I spot many crows as I walk along Wildcat Boulevard each morning. They fly, talk to each other, pick at things laying on the Neosho High School parking lots, and sit atop the tall lights at Bob Anderson Stadium.
The other morning five crows were gathered in one spot pecking on something on the ground. I walked over to see what had them gathered together. They had been eating the remains of someone's bag of popcorn.
Seems like that morning they proved the stereotype of crows loving corn. We humans curse crows for getting in our corn fields and make ugly scarecrows to try to keep them away.
Most of the time the crows do not utter the "caw" they are supposed to. They talk to eat other with varied grunting sounds. I imagine a professor somewhere has studied the crow language. Sounds interesting.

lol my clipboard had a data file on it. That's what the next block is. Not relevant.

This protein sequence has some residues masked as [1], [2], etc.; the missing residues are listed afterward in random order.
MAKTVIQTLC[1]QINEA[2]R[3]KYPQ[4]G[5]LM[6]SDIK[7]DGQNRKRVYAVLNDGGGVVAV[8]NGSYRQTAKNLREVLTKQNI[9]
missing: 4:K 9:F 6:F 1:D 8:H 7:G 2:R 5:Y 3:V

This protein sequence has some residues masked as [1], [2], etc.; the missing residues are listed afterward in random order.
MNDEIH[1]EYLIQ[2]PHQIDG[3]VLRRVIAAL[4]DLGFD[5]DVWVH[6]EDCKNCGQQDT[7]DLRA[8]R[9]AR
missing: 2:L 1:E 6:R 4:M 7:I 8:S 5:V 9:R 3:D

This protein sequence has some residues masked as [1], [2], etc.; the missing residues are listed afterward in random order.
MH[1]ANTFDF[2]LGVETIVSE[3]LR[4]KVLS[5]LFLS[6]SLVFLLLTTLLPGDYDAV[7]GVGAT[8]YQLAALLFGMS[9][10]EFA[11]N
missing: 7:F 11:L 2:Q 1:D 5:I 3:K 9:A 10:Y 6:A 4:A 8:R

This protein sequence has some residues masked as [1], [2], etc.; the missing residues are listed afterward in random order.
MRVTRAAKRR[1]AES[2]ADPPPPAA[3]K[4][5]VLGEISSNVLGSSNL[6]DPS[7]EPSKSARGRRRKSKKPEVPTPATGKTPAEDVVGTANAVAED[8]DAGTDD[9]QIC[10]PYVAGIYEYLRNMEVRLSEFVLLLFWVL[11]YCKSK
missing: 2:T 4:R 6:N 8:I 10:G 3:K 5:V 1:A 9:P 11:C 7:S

When I was attending Mankato State College in Minnesota, the Mankato Zoo had a talking crow which said one word "Bob." I understood that his tongue had been "split," so his caws came out as "Bob." I felt sorry for him.
After observing the crows my mind slipped to a recent Lions Club program, as I walked along. Renee Denton, administrative services director at Freeman Neosho Hospital, told some of the "whys" and "hows" about our local hospital.
Freeman is a critical access hospital and one of the busiest emergency hospitals in the state of Missouri. Its emergency care is excellent.
Unless there is an extreme emergency, like the Joplin tornado, Freeman is only licensed to house up to 25 patients at once, even though it has room for more.
Interestingly, Ms. Denton was born in Sale Hospital (Freeman Neosho today.) I'd guess that not many hospital administrators run the hospital where they were born.
Freeman Neosho saved both Kay's and my life at one time.
Take a walk, listen for crows, remember a good hospital is close at hand, and see what you notice while passing along Wildcat Boulevard.
Russell Hively writes a weekly column for the Daily News.